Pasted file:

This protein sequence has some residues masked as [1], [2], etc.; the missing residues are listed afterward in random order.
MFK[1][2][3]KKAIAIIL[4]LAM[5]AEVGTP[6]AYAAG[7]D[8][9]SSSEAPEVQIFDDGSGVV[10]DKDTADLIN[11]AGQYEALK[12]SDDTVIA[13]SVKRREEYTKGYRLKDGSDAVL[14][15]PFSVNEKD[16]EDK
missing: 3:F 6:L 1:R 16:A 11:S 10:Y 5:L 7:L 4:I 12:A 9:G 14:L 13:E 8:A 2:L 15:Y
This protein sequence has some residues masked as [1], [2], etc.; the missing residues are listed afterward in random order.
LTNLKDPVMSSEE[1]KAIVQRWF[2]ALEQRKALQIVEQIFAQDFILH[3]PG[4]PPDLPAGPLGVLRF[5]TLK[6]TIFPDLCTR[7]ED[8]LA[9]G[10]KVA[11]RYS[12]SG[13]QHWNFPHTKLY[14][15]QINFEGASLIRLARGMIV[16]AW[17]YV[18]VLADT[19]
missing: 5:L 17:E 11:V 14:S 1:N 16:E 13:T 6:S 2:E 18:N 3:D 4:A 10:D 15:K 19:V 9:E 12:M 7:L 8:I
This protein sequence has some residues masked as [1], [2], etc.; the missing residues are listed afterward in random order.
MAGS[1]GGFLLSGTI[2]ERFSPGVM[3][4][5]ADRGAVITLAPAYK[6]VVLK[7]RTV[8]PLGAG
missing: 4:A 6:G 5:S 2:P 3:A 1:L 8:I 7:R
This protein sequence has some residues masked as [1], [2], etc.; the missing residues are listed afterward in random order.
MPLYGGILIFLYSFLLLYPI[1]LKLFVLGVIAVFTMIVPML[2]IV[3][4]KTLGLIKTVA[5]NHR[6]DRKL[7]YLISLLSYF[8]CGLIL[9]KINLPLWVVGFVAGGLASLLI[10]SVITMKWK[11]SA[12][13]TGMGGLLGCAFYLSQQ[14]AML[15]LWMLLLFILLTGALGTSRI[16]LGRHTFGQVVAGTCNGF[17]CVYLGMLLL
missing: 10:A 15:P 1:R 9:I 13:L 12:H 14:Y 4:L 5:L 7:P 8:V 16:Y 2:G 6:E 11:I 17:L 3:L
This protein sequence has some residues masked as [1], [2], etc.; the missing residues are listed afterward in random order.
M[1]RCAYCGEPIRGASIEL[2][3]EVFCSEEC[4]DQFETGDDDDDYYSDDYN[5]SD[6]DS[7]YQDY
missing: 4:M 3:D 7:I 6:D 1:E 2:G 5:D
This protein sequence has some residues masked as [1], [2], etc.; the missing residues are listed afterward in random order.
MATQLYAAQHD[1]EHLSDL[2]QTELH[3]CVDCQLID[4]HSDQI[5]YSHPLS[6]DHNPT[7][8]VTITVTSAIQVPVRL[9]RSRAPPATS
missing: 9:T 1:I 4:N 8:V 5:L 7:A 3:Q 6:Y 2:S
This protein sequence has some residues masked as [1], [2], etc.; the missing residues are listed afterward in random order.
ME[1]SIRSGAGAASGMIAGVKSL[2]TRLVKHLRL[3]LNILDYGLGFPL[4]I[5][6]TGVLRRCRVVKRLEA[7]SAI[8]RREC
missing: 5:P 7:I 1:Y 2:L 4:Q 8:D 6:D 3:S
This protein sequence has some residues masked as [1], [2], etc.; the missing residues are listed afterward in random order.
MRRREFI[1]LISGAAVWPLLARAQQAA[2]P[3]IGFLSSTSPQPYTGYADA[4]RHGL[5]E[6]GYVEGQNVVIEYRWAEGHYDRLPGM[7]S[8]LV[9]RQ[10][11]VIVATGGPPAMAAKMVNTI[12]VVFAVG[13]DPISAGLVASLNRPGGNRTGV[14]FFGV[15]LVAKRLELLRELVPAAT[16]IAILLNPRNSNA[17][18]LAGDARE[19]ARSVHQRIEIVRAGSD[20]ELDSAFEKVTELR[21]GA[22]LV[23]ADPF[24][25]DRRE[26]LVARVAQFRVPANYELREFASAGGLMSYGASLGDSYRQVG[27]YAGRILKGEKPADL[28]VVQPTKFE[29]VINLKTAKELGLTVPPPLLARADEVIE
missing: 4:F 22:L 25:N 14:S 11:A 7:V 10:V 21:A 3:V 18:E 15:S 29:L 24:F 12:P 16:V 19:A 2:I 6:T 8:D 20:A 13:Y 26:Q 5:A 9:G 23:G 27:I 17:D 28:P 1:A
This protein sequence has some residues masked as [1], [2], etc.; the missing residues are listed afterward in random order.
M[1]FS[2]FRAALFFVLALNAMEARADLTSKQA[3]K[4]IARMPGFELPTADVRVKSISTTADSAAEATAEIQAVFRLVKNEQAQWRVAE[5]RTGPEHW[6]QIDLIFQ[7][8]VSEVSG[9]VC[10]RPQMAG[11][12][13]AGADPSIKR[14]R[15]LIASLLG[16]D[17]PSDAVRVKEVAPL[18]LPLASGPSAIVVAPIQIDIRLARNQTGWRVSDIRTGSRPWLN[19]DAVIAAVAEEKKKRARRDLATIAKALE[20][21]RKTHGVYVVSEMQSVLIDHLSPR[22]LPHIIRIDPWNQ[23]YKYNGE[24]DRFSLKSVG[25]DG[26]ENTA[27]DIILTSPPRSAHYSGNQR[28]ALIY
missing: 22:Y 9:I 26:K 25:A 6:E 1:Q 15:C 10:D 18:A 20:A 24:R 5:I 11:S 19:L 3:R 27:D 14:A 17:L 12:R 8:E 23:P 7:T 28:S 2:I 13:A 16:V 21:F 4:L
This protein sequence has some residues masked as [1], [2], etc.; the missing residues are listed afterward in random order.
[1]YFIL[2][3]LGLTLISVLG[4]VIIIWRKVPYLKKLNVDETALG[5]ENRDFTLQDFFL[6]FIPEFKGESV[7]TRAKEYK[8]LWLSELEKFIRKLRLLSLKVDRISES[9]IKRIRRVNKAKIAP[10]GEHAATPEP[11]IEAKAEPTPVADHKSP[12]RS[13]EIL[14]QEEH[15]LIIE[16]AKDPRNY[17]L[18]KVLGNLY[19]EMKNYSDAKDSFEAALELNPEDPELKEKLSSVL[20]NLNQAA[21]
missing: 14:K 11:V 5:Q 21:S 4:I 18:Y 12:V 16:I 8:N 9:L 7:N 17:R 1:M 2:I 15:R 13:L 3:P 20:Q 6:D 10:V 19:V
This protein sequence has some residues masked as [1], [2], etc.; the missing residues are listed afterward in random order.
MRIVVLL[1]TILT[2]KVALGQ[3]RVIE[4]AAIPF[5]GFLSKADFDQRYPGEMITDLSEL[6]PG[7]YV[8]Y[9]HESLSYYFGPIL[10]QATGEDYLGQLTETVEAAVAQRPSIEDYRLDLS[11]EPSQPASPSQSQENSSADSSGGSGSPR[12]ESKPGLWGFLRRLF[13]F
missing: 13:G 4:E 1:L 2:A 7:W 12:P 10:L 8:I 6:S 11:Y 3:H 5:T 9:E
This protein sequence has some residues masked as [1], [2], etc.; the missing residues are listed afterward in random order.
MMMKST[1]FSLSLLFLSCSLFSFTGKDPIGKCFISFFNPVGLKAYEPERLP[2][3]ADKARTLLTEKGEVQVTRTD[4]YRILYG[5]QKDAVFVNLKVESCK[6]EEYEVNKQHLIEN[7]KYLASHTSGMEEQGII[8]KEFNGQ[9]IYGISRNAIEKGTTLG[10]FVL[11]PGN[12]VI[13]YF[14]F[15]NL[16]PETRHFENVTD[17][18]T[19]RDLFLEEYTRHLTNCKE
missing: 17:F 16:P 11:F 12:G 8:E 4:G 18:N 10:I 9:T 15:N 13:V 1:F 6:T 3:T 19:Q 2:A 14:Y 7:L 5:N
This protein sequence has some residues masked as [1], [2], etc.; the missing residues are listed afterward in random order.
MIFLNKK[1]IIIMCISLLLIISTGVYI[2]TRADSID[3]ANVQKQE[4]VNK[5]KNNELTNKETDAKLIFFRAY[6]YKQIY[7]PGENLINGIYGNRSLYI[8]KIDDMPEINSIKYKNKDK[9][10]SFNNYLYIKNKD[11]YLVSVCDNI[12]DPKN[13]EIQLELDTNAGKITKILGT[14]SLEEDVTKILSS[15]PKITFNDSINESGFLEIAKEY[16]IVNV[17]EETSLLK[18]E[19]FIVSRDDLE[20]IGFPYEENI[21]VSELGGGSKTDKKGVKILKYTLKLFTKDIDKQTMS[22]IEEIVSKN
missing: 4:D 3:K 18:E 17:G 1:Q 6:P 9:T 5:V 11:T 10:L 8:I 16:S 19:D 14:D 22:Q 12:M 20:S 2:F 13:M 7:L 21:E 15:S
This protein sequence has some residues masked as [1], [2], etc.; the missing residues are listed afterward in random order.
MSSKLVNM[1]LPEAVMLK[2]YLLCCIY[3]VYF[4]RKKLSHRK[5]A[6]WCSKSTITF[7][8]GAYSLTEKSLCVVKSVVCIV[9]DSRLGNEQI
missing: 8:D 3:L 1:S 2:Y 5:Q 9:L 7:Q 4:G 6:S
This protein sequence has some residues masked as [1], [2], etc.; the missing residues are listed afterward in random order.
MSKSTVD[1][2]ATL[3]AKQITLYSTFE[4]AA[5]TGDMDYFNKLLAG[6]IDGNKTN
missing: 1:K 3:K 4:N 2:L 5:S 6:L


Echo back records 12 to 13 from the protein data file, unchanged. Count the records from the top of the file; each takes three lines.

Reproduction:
This protein sequence has some residues masked as [1], [2], etc.; the missing residues are listed afterward in random order.
MMMKST[1]FSLSLLFLSCSLFSFTGKDPIGKCFISFFNPVGLKAYEPERLP[2][3]ADKARTLLTEKGEVQVTRTD[4]YRILYG[5]QKDAVFVNLKVESCK[6]EEYEVNKQHLIEN[7]KYLASHTSGMEEQGII[8]KEFNGQ[9]IYGISRNAIEKGTTLG[10]FVL[11]PGN[12]VI[13]YF[14]F[15]NL[16]PETRHFENVTD[17][18]T[19]RDLFLEEYTRHLTNCKE
missing: 17:F 16:P 11:F 12:G 8:E 4:G 18:N 10:I 9:T 15:N 13:V 1:F 6:T 3:T 19:Q 2:A 14:Y 7:L 5:N
This protein sequence has some residues masked as [1], [2], etc.; the missing residues are listed afterward in random order.
MIFLNKK[1]IIIMCISLLLIISTGVYI[2]TRADSID[3]ANVQKQE[4]VNK[5]KNNELTNKETDAKLIFFRAY[6]YKQIY[7]PGENLINGIYGNRSLYI[8]KIDDMPEINSIKYKNKDK[9][10]SFNNYLYIKNKD[11]YLVSVCDNI[12]DPKN[13]EIQLELDTNAGKITKILGT[14]SLEEDVTKILSS[15]PKITFNDSINESGFLEIAKEY[16]IVNV[17]EETSLLK[18]E[19]FIVSRDDLE[20]IGFPYEENI[21]VSELGGGSKTDKKGVKILKYTLKLFTKDIDKQTMS[22]IEEIVSKN
missing: 4:D 3:K 18:E 17:G 1:Q 6:P 9:T 5:V 11:T 10:L 8:I 16:S 19:D 14:D 22:Q 12:M 20:S 2:F 13:M 7:L 21:E 15:S